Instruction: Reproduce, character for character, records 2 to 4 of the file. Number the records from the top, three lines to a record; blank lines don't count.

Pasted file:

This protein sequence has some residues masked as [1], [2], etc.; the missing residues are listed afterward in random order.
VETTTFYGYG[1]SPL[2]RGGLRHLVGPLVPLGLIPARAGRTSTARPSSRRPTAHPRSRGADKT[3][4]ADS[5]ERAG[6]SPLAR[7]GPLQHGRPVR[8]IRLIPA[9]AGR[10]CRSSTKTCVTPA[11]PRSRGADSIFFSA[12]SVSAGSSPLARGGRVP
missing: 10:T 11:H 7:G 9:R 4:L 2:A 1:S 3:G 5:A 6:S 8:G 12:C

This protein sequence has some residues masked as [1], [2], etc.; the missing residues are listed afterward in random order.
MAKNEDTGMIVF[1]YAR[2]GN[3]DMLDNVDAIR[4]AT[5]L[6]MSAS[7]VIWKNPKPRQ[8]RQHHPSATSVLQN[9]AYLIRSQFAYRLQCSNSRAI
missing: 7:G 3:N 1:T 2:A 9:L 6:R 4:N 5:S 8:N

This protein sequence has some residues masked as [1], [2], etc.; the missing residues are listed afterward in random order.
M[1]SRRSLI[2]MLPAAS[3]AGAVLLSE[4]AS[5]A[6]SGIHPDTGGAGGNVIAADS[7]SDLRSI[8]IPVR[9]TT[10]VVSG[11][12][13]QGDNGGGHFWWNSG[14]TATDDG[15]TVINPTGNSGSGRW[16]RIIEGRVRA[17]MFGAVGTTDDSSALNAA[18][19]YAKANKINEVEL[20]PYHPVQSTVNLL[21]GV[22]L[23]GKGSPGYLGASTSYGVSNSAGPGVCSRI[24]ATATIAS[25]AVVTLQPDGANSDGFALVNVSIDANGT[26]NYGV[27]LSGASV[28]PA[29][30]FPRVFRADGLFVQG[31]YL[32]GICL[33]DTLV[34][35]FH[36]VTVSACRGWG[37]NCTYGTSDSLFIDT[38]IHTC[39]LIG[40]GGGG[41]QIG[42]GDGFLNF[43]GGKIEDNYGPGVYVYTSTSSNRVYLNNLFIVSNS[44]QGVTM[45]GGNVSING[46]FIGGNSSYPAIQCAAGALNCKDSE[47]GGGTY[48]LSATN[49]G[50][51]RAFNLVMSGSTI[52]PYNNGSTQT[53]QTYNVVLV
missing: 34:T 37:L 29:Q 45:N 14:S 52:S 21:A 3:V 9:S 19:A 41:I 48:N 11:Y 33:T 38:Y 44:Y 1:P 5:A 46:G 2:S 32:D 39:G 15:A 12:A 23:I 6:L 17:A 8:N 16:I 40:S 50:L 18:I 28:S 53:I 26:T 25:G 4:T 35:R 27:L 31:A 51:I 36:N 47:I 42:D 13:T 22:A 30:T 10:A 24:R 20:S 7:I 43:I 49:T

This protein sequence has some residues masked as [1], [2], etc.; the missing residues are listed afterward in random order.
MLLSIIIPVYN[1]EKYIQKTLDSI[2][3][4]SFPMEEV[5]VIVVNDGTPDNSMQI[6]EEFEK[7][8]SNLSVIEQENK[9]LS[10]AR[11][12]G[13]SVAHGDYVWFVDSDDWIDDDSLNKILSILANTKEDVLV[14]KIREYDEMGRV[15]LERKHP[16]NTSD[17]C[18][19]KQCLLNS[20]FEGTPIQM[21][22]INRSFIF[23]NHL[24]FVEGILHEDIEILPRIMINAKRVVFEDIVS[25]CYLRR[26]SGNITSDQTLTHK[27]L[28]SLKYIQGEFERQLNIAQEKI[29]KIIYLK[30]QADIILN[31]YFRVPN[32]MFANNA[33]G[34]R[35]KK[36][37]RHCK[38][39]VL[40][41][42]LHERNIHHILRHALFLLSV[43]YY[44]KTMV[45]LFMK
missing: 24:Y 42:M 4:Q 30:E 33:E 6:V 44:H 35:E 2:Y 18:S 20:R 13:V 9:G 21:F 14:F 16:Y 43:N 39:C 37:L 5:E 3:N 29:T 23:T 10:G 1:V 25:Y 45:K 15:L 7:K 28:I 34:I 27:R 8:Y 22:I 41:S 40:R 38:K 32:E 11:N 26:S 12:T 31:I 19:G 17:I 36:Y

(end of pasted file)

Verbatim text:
This protein sequence has some residues masked as [1], [2], etc.; the missing residues are listed afterward in random order.
MAKNEDTGMIVF[1]YAR[2]GN[3]DMLDNVDAIR[4]AT[5]L[6]MSAS[7]VIWKNPKPRQ[8]RQHHPSATSVLQN[9]AYLIRSQFAYRLQCSNSRAI
missing: 7:G 3:N 1:T 2:A 9:L 6:R 4:N 5:S 8:N

This protein sequence has some residues masked as [1], [2], etc.; the missing residues are listed afterward in random order.
M[1]SRRSLI[2]MLPAAS[3]AGAVLLSE[4]AS[5]A[6]SGIHPDTGGAGGNVIAADS[7]SDLRSI[8]IPVR[9]TT[10]VVSG[11][12][13]QGDNGGGHFWWNSG[14]TATDDG[15]TVINPTGNSGSGRW[16]RIIEGRVRA[17]MFGAVGTTDDSSALNAA[18][19]YAKANKINEVEL[20]PYHPVQSTVNLL[21]GV[22]L[23]GKGSPGYLGASTSYGVSNSAGPGVCSRI[24]ATATIAS[25]AVVTLQPDGANSDGFALVNVSIDANGT[26]NYGV[27]LSGASV[28]PA[29][30]FPRVFRADGLFVQG[31]YL[32]GICL[33]DTLV[34][35]FH[36]VTVSACRGWG[37]NCTYGTSDSLFIDT[38]IHTC[39]LIG[40]GGGG[41]QIG[42]GDGFLNF[43]GGKIEDNYGPGVYVYTSTSSNRVYLNNLFIVSNS[44]QGVTM[45]GGNVSING[46]FIGGNSSYPAIQCAAGALNCKDSE[47]GGGTY[48]LSATN[49]G[50][51]RAFNLVMSGSTI[52]PYNNGSTQT[53]QTYNVVLV
missing: 34:T 37:L 29:Q 45:N 14:S 52:S 21:A 3:V 9:S 19:A 41:I 48:N 11:Y 33:T 38:Y 44:Y 1:P 5:A 46:G 2:S 32:D 39:G 15:A 12:A 23:I 6:L 17:A 8:N 16:I 40:S 50:L 18:I 28:S 53:I 26:T 25:G 4:T 35:R 27:L 31:A 51:I 36:N 47:I 42:D 13:T 22:A 30:T 10:A 24:R 20:S 7:I 43:I 49:T

This protein sequence has some residues masked as [1], [2], etc.; the missing residues are listed afterward in random order.
MLLSIIIPVYN[1]EKYIQKTLDSI[2][3][4]SFPMEEV[5]VIVVNDGTPDNSMQI[6]EEFEK[7][8]SNLSVIEQENK[9]LS[10]AR[11][12]G[13]SVAHGDYVWFVDSDDWIDDDSLNKILSILANTKEDVLV[14]KIREYDEMGRV[15]LERKHP[16]NTSD[17]C[18][19]KQCLLNS[20]FEGTPIQM[21][22]INRSFIF[23]NHL[24]FVEGILHEDIEILPRIMINAKRVVFEDIVS[25]CYLRR[26]SGNITSDQTLTHK[27]L[28]SLKYIQGEFERQLNIAQEKI[29]KIIYLK[30]QADIILN[31]YFRVPN[32]MFANNA[33]G[34]R[35]KK[36][37]RHCK[38][39]VL[40][41][42]LHERNIHHILRHALFLLSV[43]YY[44]KTMV[45]LFMK
missing: 24:Y 42:M 4:Q 30:E 33:E 6:V 44:H 35:E 2:Y 18:S 20:R 13:V 9:G 21:F 14:F 16:Y 43:N 39:C 37:L 5:E 3:N 29:T 23:T 10:G 1:V 25:Y 45:K 15:L 7:K 28:I 34:I 27:R 8:Y 22:I 41:S 40:R 38:K 32:E 11:N 26:S 12:T 31:I 19:G 17:I 36:Y